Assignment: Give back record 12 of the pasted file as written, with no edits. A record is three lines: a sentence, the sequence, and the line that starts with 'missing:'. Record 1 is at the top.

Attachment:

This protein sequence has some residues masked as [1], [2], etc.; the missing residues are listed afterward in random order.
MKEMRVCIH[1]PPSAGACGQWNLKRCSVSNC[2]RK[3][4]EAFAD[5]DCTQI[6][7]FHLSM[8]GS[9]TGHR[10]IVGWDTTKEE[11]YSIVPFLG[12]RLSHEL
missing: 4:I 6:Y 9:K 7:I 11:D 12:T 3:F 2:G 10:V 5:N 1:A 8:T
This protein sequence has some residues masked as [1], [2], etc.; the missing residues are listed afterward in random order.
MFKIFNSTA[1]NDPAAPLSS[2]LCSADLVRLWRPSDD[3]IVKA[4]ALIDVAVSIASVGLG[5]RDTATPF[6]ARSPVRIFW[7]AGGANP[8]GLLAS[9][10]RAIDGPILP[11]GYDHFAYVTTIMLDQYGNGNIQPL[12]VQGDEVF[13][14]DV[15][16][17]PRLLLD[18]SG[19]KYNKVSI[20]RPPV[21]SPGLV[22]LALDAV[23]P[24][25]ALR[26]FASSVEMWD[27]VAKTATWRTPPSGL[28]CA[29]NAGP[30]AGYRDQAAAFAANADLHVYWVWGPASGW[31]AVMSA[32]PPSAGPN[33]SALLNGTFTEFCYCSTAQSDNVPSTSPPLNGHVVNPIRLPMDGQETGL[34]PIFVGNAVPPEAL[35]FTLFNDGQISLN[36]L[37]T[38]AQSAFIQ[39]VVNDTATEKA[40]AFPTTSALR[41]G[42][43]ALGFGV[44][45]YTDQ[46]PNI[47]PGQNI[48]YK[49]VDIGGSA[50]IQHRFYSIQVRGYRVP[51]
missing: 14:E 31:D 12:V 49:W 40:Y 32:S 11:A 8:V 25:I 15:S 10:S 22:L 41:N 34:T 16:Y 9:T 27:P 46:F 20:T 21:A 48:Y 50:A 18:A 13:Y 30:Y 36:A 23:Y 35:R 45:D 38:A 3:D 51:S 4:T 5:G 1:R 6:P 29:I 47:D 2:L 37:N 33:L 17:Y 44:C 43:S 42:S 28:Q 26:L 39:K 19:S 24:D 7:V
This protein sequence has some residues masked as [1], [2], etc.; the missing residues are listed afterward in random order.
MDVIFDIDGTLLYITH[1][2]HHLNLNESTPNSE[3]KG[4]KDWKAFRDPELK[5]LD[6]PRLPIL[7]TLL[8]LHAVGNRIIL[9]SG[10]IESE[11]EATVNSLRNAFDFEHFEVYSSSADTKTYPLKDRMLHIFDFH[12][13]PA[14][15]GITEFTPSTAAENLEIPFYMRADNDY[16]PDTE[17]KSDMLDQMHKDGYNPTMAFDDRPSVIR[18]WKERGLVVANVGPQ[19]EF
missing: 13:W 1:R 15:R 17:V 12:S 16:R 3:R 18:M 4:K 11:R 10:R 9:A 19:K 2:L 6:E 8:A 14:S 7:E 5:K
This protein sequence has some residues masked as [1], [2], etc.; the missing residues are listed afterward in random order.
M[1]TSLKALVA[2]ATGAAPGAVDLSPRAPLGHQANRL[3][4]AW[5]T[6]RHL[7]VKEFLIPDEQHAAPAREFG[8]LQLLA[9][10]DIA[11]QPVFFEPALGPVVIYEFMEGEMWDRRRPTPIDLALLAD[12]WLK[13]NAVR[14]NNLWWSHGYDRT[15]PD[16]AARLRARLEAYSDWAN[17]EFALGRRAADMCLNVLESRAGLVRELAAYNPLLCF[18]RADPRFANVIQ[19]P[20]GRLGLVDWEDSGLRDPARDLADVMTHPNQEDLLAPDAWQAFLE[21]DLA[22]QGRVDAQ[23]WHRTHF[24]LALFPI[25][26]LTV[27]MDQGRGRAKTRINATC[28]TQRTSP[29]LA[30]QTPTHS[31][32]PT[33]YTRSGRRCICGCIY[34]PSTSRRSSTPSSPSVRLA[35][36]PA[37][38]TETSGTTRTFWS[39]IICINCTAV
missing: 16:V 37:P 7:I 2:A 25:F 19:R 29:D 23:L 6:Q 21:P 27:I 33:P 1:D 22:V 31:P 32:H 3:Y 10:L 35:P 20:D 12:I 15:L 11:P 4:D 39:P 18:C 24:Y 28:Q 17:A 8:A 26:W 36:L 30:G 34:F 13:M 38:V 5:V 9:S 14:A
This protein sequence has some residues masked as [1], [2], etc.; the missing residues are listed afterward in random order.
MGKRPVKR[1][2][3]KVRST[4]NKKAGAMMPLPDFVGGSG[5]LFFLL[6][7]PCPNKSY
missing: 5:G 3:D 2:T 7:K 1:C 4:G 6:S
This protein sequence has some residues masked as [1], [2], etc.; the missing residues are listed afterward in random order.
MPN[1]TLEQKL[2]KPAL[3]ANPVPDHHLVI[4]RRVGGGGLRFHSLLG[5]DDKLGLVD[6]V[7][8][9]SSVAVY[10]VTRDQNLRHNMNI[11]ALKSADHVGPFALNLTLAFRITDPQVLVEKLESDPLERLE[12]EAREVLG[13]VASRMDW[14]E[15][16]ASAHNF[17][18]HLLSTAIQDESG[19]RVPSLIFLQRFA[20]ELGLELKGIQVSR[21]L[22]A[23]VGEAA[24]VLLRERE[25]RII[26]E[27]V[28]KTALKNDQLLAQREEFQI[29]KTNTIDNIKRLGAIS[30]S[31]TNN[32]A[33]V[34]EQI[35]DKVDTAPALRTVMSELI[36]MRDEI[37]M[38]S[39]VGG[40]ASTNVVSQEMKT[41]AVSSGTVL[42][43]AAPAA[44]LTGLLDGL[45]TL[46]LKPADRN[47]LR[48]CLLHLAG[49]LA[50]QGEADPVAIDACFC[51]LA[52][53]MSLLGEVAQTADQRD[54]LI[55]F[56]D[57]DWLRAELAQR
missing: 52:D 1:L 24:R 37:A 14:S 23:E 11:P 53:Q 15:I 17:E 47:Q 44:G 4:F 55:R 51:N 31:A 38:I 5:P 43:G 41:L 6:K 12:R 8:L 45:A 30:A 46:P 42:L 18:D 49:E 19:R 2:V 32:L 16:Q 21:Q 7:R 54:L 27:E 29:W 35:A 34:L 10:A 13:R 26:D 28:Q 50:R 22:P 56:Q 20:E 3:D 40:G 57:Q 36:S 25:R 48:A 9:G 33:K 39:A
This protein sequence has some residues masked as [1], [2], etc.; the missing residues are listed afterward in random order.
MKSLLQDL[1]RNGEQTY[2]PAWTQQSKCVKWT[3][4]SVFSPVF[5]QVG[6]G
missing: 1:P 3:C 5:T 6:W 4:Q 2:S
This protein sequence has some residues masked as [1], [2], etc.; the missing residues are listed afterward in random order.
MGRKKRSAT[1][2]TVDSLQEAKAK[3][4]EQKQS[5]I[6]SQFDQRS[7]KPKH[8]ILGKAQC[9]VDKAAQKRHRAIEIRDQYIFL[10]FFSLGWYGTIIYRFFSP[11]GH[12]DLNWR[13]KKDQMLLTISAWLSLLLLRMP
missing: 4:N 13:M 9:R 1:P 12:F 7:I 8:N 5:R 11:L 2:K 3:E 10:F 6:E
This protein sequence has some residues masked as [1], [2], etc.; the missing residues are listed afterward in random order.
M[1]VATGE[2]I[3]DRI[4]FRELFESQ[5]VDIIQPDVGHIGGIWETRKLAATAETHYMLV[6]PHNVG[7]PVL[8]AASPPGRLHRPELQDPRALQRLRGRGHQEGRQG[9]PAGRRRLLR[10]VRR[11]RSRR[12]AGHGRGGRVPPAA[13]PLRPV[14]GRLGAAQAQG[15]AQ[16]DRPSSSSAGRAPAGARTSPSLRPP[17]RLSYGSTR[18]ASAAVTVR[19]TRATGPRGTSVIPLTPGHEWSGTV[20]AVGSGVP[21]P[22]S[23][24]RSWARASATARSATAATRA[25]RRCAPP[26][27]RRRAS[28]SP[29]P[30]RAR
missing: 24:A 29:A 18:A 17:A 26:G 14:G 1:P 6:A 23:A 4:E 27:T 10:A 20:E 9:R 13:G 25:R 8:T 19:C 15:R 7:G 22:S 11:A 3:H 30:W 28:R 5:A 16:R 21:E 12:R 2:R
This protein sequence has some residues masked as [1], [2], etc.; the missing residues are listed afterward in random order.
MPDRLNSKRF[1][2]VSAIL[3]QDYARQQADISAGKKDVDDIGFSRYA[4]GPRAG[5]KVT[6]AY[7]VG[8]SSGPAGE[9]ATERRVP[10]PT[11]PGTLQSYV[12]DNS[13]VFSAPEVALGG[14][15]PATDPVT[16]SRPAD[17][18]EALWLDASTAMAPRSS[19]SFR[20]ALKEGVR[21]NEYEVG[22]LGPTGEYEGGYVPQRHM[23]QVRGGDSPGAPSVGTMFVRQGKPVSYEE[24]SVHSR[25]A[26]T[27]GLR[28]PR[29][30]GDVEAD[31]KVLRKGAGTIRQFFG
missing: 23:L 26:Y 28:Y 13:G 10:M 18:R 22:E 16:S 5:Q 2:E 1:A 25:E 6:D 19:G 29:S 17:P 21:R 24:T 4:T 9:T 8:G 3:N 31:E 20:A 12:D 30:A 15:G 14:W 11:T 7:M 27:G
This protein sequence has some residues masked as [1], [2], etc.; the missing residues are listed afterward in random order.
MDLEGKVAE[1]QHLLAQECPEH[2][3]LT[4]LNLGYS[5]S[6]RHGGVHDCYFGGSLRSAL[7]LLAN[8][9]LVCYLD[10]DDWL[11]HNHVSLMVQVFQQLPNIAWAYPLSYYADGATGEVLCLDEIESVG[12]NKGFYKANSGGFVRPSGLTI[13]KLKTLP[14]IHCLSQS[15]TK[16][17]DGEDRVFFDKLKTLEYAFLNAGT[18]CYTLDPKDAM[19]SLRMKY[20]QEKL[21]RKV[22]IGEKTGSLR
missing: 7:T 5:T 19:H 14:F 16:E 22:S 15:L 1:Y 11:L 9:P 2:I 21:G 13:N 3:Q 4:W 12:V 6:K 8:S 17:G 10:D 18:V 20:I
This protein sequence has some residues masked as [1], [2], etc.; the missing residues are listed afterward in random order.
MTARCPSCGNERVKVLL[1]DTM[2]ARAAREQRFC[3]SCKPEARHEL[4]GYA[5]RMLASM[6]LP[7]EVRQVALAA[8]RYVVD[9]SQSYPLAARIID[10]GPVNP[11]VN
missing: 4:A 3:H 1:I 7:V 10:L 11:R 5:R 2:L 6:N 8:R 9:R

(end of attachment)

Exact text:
This protein sequence has some residues masked as [1], [2], etc.; the missing residues are listed afterward in random order.
MTARCPSCGNERVKVLL[1]DTM[2]ARAAREQRFC[3]SCKPEARHEL[4]GYA[5]RMLASM[6]LP[7]EVRQVALAA[8]RYVVD[9]SQSYPLAARIID[10]GPVNP[11]VN
missing: 4:A 3:H 1:I 7:V 10:L 11:R 5:R 2:L 6:N 8:R 9:R